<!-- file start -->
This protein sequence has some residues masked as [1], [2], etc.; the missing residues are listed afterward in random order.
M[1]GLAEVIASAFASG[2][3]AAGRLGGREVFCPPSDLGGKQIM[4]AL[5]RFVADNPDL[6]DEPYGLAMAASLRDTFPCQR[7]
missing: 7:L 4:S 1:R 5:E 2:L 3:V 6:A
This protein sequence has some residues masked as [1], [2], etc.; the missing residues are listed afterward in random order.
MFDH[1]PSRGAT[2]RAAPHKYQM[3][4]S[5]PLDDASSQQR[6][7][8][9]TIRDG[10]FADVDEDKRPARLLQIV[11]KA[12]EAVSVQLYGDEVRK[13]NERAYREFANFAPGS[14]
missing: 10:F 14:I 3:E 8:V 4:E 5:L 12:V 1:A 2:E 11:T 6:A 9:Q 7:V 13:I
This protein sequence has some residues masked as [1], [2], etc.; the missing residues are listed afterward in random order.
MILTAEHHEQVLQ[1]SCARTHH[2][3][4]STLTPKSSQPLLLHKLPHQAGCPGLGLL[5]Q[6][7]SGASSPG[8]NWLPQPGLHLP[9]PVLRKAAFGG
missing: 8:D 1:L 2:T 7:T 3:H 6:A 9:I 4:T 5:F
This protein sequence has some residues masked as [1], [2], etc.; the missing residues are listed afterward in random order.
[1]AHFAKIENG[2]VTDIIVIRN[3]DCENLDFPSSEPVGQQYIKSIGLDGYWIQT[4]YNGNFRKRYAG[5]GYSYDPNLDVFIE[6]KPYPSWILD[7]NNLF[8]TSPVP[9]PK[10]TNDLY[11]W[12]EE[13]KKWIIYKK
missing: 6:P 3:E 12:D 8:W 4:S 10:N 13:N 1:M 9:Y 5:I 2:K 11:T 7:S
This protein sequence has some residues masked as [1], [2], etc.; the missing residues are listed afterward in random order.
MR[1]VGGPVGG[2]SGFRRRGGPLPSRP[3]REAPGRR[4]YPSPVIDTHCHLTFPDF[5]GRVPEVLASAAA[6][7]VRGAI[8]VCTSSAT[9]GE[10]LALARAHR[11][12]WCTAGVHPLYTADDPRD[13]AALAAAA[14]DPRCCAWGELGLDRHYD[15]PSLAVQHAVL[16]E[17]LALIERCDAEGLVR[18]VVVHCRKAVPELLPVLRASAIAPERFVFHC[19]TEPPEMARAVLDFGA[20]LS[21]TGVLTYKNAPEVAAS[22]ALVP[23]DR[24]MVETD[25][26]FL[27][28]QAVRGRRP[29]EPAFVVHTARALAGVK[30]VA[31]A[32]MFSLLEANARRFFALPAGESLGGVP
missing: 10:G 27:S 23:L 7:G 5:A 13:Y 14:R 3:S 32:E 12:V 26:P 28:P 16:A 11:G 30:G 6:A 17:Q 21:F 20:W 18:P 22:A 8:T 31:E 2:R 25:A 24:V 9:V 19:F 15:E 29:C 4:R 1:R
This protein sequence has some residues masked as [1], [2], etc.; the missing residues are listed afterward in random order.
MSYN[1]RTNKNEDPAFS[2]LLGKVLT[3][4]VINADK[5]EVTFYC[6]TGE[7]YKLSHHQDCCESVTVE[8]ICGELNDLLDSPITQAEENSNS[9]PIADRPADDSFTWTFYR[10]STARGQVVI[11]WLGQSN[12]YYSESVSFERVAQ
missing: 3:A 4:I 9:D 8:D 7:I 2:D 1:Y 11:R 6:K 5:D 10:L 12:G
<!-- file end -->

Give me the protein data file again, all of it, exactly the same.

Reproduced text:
This protein sequence has some residues masked as [1], [2], etc.; the missing residues are listed afterward in random order.
M[1]GLAEVIASAFASG[2][3]AAGRLGGREVFCPPSDLGGKQIM[4]AL[5]RFVADNPDL[6]DEPYGLAMAASLRDTFPCQR[7]
missing: 7:L 4:S 1:R 5:E 2:L 3:V 6:A
This protein sequence has some residues masked as [1], [2], etc.; the missing residues are listed afterward in random order.
MFDH[1]PSRGAT[2]RAAPHKYQM[3][4]S[5]PLDDASSQQR[6][7][8][9]TIRDG[10]FADVDEDKRPARLLQIV[11]KA[12]EAVSVQLYGDEVRK[13]NERAYREFANFAPGS[14]
missing: 10:F 14:I 3:E 8:V 4:E 5:L 12:V 1:A 2:E 11:T 6:A 9:Q 7:V 13:I
This protein sequence has some residues masked as [1], [2], etc.; the missing residues are listed afterward in random order.
MILTAEHHEQVLQ[1]SCARTHH[2][3][4]STLTPKSSQPLLLHKLPHQAGCPGLGLL[5]Q[6][7]SGASSPG[8]NWLPQPGLHLP[9]PVLRKAAFGG
missing: 8:D 1:L 2:T 7:T 3:H 6:A 9:I 4:T 5:F
This protein sequence has some residues masked as [1], [2], etc.; the missing residues are listed afterward in random order.
[1]AHFAKIENG[2]VTDIIVIRN[3]DCENLDFPSSEPVGQQYIKSIGLDGYWIQT[4]YNGNFRKRYAG[5]GYSYDPNLDVFIE[6]KPYPSWILD[7]NNLF[8]TSPVP[9]PK[10]TNDLY[11]W[12]EE[13]KKWIIYKK
missing: 6:P 3:E 12:D 8:W 4:S 10:N 13:N 1:M 9:Y 5:I 2:K 11:T 7:S
This protein sequence has some residues masked as [1], [2], etc.; the missing residues are listed afterward in random order.
MR[1]VGGPVGG[2]SGFRRRGGPLPSRP[3]REAPGRR[4]YPSPVIDTHCHLTFPDF[5]GRVPEVLASAAA[6][7]VRGAI[8]VCTSSAT[9]GE[10]LALARAHR[11][12]WCTAGVHPLYTADDPRD[13]AALAAAA[14]DPRCCAWGELGLDRHYD[15]PSLAVQHAVL[16]E[17]LALIERCDAEGLVR[18]VVVHCRKAVPELLPVLRASAIAPERFVFHC[19]TEPPEMARAVLDFGA[20]LS[21]TGVLTYKNAPEVAAS[22]ALVP[23]DR[24]MVETD[25][26]FL[27][28]QAVRGRRP[29]EPAFVVHTARALAGVK[30]VA[31]A[32]MFSLLEANARRFFALPAGESLGGVP
missing: 10:G 27:S 23:L 7:G 5:A 13:Y 14:R 3:S 32:E 12:V 26:P 28:P 16:A 11:G 30:G 6:A 17:Q 21:F 20:W 18:P 22:A 8:T 31:E 2:R 25:A 24:V 9:V 19:F 15:E 29:C 4:R 1:R
This protein sequence has some residues masked as [1], [2], etc.; the missing residues are listed afterward in random order.
MSYN[1]RTNKNEDPAFS[2]LLGKVLT[3][4]VINADK[5]EVTFYC[6]TGE[7]YKLSHHQDCCESVTVE[8]ICGELNDLLDSPITQAEENSNS[9]PIADRPADDSFTWTFYR[10]STARGQVVI[11]WLGQSN[12]YYSESVSFERVAQ
missing: 3:A 4:I 9:D 8:D 7:I 2:D 1:Y 11:R 6:K 5:D 10:L 12:G